In 1834, he found one priest and three churches in his dio­cese : after five years, he left there twenty-three missionaries, and a temple to the living God in almost every town and many a country place.

To such a man death was no unwelcome visitor. As they wept around his death-bed, he murmured, as if to console them, "I am going home. To-day with you, -to-morrow with God." And then, abandoning himself to prayer, he calmly and sweetly surrendered his soul into the hands of his Creator.

The mayor and civil authorities, with the learned societies of Vincennes, passed resolutions to attend his funeral. The whole population poured forth to accompany in solemn silence his hon­ored remains to their last resting-place on earth. They were outnumbered by attendant angels.

In meditating upon the lives and deaths of these men of God, whilst filled with joy and hope for them, we return into our­selves with fear and trembling.

This imperfect narrative of Dubois and Brut6 has been compiled exclusively from the discourses, noticed in the be­ginning, pronounced by the Rev. John McCaffrey, who knew and loved and witnessed many of the shining virtues of those he celebrates. There are no finer biographies in the language than those two noble orations, in which he has given to the world some knowledge of its truly great men. Every page breathes a tenderness and a sincerity which cannot be imitated ; for he wrote from a heart overflowing at the memories that every word suggested. I have not presumed to vary his exquisite language : I felt that it would be injustice to him and to the dead - and to the living. But if this mutilation of his eloquent discourses retains a particle of their beauty and piety, it must be acceptable to every genuine Catholic.

Instead of poring over histories hostile to the Church and in­imical to Christianity, or of devouring novels whose insidious poison corrupts the very fountain of domestic peace, whose scenes of gilded guilt are dancing in the giddy brain of youth, and leading on, with siren music, millions of souls to eternal ruin, - instead of weeping for Consuelo or Fleur de Marie, or sobbing tenderly over the fate of Lara, or Hafed, or Selim, or feeling a generous compassion for Milton's Lucifer, - would to heaven that all Catholics would read their Catholic literature, and learn to relish the trials and the triumphs of their saints, and feel with men whose souls are in heaven, instead of sympa­thizing with empty images shaped in hell ! And would to hea­ven that Catholic writers, instead of brewing us a stale decoc­tion of Bulwer, James, and Eugene Sue, - instead of wedding theology to fiction and converting Protestants to - anything but Catholicity, - would content themselves with finding proper words for the preservation of the real labors of the real orna­ments of our holy faith, instead of decking out their imaginary heroes and heroines in what is, after all, no very creditable cos­tume. Eminent Catholic sanctity actually accomplishes more than most poets and authors can invent or imagine ; and fact is a far better panegyrist of the Church than fancy.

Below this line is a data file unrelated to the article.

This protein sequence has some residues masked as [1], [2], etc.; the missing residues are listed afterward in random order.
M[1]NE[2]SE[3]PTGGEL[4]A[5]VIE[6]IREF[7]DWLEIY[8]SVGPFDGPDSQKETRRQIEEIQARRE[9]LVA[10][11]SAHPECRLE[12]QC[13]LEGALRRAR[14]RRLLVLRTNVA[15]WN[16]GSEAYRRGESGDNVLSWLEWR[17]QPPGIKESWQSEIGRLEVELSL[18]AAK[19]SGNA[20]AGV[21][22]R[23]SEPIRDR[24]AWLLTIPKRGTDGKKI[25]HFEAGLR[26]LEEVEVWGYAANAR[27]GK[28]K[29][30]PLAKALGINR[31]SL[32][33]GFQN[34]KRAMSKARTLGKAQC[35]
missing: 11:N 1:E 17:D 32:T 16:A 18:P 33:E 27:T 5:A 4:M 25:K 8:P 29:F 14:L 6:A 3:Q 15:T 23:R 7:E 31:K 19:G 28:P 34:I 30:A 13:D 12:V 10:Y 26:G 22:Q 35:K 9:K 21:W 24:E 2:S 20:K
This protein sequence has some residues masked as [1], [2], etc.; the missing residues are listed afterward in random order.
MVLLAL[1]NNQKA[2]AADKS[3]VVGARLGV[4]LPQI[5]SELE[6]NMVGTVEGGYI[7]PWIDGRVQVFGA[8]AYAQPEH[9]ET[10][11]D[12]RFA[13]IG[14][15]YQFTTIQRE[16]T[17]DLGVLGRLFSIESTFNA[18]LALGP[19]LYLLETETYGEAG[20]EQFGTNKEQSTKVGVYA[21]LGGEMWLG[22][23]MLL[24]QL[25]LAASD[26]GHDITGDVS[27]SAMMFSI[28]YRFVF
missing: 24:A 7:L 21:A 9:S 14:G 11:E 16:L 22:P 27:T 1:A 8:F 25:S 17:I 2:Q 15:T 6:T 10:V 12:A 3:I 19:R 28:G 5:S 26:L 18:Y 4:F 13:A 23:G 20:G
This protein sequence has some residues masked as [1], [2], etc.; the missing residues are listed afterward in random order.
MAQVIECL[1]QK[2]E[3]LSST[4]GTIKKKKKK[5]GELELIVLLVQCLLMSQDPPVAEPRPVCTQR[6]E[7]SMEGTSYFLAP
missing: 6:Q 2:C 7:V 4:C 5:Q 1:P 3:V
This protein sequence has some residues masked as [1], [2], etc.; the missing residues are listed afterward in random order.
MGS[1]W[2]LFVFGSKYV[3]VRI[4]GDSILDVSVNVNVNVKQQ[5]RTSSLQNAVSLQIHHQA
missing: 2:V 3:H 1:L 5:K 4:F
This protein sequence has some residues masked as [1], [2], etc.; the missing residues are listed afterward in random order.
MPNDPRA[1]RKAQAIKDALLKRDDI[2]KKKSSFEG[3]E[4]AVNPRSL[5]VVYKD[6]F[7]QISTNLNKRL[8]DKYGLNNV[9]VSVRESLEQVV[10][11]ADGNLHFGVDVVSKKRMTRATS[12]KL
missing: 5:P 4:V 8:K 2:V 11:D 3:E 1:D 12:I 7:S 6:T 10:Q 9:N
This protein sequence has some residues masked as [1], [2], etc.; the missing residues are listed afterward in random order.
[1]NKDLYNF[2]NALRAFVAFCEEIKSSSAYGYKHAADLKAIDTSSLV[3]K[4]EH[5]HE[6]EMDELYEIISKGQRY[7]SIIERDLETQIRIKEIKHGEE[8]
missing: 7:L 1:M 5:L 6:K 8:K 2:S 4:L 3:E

There is no theme more deserving, and more capable of de­veloping true genius and poetry, than the labors of Catholic missionaries from China to California, from Norway to the Sandwich Islands. And what more elevated or praiseworthy occupation can there be than to hold up to the love of all the shining patterns of Catholic piety, and thus share the merits of their illustrious example by a faithful narrative of their virtues ?

We hope to see the Alumni of St. Mary's reproducing the splendid history of the noble and saintly Dubourg, and fol­lowing that great man through his majestic career of good, from the time that he heard and confirmed the heroic resolution of Mother Seaton, until, in the name of Heaven, " he set out as a giant to run the way " and build up religion in the West. And when the writer is inspired by the memory of Dubourg, let him not forget the names of Nagot and Gamier.

It cannot be long before some master hand, which owes its grace to Georgetown College, will unfold the magnificent life of his Alma Mater, and point out a group of gems glittering almost unseen amid the glorious light that flashes from the crown of the Society of Jesus, - that immortal crown, bright with the blood of countless martyrs and the redemption of half the heathen world.